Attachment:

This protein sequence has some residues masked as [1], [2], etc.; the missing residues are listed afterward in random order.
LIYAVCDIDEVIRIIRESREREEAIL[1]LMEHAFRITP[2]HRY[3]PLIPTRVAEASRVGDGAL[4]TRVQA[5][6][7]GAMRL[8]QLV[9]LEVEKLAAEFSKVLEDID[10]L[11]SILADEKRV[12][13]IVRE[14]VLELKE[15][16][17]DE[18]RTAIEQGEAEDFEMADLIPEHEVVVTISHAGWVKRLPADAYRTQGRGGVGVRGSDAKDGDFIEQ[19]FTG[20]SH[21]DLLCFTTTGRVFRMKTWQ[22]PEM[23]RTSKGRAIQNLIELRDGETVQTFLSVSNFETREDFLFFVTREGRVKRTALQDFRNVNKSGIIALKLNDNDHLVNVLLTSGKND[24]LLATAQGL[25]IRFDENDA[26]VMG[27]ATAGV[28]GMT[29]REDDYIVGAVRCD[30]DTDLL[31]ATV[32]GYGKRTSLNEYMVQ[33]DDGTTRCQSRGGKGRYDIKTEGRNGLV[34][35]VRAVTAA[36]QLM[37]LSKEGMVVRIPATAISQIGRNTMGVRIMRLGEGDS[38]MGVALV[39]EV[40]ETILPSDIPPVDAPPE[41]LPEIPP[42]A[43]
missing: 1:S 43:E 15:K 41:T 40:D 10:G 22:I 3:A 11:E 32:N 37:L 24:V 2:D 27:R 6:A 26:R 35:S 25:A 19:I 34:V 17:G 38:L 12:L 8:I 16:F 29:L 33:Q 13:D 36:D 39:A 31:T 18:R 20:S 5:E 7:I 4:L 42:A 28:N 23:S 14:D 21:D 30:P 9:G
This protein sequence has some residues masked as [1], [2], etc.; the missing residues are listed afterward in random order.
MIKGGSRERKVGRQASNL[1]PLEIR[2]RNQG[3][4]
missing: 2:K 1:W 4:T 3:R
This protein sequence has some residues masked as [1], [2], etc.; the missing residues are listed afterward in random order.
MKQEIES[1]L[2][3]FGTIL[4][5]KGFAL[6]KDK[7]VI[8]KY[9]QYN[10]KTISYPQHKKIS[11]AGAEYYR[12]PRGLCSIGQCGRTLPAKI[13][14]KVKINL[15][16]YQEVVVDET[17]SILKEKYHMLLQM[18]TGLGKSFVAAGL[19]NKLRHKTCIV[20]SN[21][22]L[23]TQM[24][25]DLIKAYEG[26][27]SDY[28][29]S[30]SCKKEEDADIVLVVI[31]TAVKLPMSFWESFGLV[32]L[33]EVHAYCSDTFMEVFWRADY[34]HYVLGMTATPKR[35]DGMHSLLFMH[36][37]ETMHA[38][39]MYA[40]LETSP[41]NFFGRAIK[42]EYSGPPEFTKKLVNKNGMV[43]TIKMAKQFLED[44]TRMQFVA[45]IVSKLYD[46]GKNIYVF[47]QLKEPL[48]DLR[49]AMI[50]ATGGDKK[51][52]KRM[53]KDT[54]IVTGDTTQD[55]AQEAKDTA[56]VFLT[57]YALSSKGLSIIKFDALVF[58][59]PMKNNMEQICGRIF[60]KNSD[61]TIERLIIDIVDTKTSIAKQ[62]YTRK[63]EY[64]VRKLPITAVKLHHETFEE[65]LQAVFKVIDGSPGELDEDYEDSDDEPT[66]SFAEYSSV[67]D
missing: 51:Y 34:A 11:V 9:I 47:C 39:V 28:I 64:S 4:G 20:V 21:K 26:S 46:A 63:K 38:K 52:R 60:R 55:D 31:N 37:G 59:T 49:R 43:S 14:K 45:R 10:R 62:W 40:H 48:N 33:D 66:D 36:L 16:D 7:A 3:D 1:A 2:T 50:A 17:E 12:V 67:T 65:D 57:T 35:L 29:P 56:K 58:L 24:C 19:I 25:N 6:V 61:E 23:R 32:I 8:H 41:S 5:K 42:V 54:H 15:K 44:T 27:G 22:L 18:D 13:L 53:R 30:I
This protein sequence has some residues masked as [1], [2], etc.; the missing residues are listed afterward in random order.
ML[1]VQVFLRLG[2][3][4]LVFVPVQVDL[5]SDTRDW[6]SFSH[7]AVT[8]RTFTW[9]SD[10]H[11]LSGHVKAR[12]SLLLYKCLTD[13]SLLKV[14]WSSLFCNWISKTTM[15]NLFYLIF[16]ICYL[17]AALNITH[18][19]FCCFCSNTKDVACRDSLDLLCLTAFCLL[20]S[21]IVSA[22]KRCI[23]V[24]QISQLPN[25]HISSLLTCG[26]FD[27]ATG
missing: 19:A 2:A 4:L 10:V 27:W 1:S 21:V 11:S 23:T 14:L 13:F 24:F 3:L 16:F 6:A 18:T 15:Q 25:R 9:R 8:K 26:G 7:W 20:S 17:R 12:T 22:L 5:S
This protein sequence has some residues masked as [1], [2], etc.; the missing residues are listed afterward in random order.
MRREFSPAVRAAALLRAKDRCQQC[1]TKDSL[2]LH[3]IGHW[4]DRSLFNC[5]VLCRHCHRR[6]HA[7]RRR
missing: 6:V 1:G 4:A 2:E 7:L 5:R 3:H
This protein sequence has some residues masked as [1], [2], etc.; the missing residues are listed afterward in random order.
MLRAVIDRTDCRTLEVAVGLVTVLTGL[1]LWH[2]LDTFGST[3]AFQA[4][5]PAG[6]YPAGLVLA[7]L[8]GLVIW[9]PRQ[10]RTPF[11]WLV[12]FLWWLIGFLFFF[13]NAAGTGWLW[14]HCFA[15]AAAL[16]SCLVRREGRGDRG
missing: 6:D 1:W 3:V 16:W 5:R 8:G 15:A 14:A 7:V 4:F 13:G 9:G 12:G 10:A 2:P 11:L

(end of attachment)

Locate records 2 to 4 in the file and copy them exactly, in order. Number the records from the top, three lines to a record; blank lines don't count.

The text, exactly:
This protein sequence has some residues masked as [1], [2], etc.; the missing residues are listed afterward in random order.
MIKGGSRERKVGRQASNL[1]PLEIR[2]RNQG[3][4]
missing: 2:K 1:W 4:T 3:R
This protein sequence has some residues masked as [1], [2], etc.; the missing residues are listed afterward in random order.
MKQEIES[1]L[2][3]FGTIL[4][5]KGFAL[6]KDK[7]VI[8]KY[9]QYN[10]KTISYPQHKKIS[11]AGAEYYR[12]PRGLCSIGQCGRTLPAKI[13][14]KVKINL[15][16]YQEVVVDET[17]SILKEKYHMLLQM[18]TGLGKSFVAAGL[19]NKLRHKTCIV[20]SN[21][22]L[23]TQM[24][25]DLIKAYEG[26][27]SDY[28][29]S[30]SCKKEEDADIVLVVI[31]TAVKLPMSFWESFGLV[32]L[33]EVHAYCSDTFMEVFWRADY[34]HYVLGMTATPKR[35]DGMHSLLFMH[36][37]ETMHA[38][39]MYA[40]LETSP[41]NFFGRAIK[42]EYSGPPEFTKKLVNKNGMV[43]TIKMAKQFLED[44]TRMQFVA[45]IVSKLYD[46]GKNIYVF[47]QLKEPL[48]DLR[49]AMI[50]ATGGDKK[51][52]KRM[53]KDT[54]IVTGDTTQD[55]AQEAKDTA[56]VFLT[57]YALSSKGLSIIKFDALVF[58][59]PMKNNMEQICGRIF[60]KNSD[61]TIERLIIDIVDTKTSIAKQ[62]YTRK[63]EY[64]VRKLPITAVKLHHETFEE[65]LQAVFKVIDGSPGELDEDYEDSDDEPT[66]SFAEYSSV[67]D
missing: 51:Y 34:A 11:V 9:I 47:C 39:V 28:I 64:S 4:G 20:V 21:K 26:S 46:A 63:K 38:K 52:R 60:R 55:D 31:N 37:G 59:T 49:R 43:S 14:K 45:R 10:R 62:W 40:H 48:N 33:D 66:D 36:L 16:D 7:A 3:D 1:A 2:T 50:A 17:E 12:V 67:T 65:D 57:T 35:L 29:P 56:K 58:L 24:C 19:I 25:N 6:V 61:E 23:R 32:I 8:H 41:S 5:K 42:V 54:H 15:K 44:T 27:G 22:L 18:D 13:L 53:R 30:I
This protein sequence has some residues masked as [1], [2], etc.; the missing residues are listed afterward in random order.
ML[1]VQVFLRLG[2][3][4]LVFVPVQVDL[5]SDTRDW[6]SFSH[7]AVT[8]RTFTW[9]SD[10]H[11]LSGHVKAR[12]SLLLYKCLTD[13]SLLKV[14]WSSLFCNWISKTTM[15]NLFYLIF[16]ICYL[17]AALNITH[18][19]FCCFCSNTKDVACRDSLDLLCLTAFCLL[20]S[21]IVSA[22]KRCI[23]V[24]QISQLPN[25]HISSLLTCG[26]FD[27]ATG
missing: 19:A 2:A 4:L 10:V 27:W 1:S 21:V 11:S 23:T 14:L 13:F 24:F 3:L 16:F 6:A 18:T 15:Q 25:R 9:R 8:K 26:G 7:W 20:S 17:R 12:T 22:L 5:S